You decide to take a break after writing all morning. When you step outside, instead of your ho-hum suburban neighborhood, you find yourself in one of the most beautiful villages in southern France.
Breathe that bracing air! What a gorgeous, deep blue cloudless sky! Love the quaint cobblestone streets, ivy climbing up ancient brick walls, morning glories spilling out of flower boxes. And crusty baguettes in bicycle baskets!
Mmmmm — what’s that heavenly aroma? Following your nose, you spy a charming boulangerie just around the corner. Your prayers have been answered! Give us this day our daily bread — and we would not object in the least if you’d like to throw in a few French pastries. Mais, oui!
Thanks to the inimitable Barbara Crooker, we can visit the boulangerie of our dreams at this very moment. You have to love a country where food is an art form and bakers are revered, where the universal language of deliciousness brings people closer together. There is no finer way to feed the soul than to savor each bite with passion and gratitude.
Since I welcomed the new year with two Barbara Crooker poems, it’s only fitting that I share another of her gems for my final Poetry Friday post of 2015. I can’t think of a more life affirming way to bookend this tumultuous year.
“Making Strufoli” is included in Barbara’s most recent book, Selected Poems (Futurecycle Press, 2015), a striking collection of work first published in various chapbooks and periodicals. As Janet McCann points out in her insightful Foreword, Barbara writes about ordinary life through the lens of an extraordinary sensibility.
Though I have never made or eaten strufoli, I could certainly identify with the love-hate relationship we sometimes have with our parents and the mixed feelings which inevitably arise at year’s end, when everything comes to bear and so much is expected of us. Cooking can certainly be a form of meditation, a chance to feed our hungers for validation and understanding just as much as our need for physical sustenance.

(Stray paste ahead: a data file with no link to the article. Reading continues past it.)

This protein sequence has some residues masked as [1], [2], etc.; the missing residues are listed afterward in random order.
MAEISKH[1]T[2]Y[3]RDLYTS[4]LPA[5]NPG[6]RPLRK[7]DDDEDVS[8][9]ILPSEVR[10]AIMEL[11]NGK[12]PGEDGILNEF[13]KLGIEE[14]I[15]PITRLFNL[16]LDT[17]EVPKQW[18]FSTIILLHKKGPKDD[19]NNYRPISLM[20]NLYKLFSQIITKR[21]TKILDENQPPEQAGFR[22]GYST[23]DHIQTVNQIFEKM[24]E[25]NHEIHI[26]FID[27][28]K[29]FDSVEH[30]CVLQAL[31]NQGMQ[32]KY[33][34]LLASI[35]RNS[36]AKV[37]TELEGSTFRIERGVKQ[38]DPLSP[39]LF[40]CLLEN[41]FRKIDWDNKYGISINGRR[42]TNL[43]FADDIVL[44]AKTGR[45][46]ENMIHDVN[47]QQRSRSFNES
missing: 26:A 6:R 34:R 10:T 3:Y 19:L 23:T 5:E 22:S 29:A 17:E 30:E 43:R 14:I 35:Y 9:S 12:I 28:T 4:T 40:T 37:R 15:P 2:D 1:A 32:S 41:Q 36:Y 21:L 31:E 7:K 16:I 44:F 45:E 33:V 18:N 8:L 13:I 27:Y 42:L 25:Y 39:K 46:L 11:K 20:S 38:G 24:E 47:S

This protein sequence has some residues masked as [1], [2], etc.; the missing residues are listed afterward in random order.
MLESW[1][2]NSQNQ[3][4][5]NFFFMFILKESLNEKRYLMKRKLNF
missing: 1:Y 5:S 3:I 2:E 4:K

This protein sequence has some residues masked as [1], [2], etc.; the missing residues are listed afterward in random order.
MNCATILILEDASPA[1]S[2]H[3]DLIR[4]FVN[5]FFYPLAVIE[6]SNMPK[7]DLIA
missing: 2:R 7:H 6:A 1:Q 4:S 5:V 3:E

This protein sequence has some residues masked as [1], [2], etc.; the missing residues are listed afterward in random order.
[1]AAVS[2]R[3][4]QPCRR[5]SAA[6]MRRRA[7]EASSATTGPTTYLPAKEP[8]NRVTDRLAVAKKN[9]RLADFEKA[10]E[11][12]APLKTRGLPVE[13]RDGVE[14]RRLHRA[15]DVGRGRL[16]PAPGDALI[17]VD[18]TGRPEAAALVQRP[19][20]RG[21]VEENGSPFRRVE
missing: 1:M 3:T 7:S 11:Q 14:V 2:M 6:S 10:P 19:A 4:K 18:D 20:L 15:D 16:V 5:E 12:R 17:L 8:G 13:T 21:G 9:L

(a traditional Italian sweet)
In the weeks before my father’s death, I make strufoli for him,
not knowing he will enter the hospital Christmas Eve,
not knowing he will never leave that high and narrow bed.
There are piles of presents yet to be wrapped red or green,
stacks of glossy cards to write, my work abandoned until the new year,
and I’m at the counter, kneading dough, heating olive oil until it spits.
A small blue flame of resentment burns. I’m in the last half
of my life. The poems I haven’t written are waiting
outside the snowy window. But I’m in the kitchen, rolling
dough into fat snakes, then thin pencils. With the sharpest
knife, I cut them into one inch bits—a slice for the prom dress
he refused to buy, the perfect one, in shell-pink satin;
a chop for the college education he didn’t save for—She’s just a girl, She’ll get married, Who does she think she is?— a stab
for the slap when I tried to learn Italian from his mother,
my grandmother, whose recipe this is. The small pieces hiss
in the bubbling grease. They change into balls of gold. I drain
them on layers of paper towels. I don’t know I will never make
them again, never mix in the roasted almonds, pour warm honey
over the whole pile, sprinkle Hundreds of Thousands, those tiny
colored candies, over the top. I only know the way my shoulders
ache, the weariness as I do the great juggle—family, house, and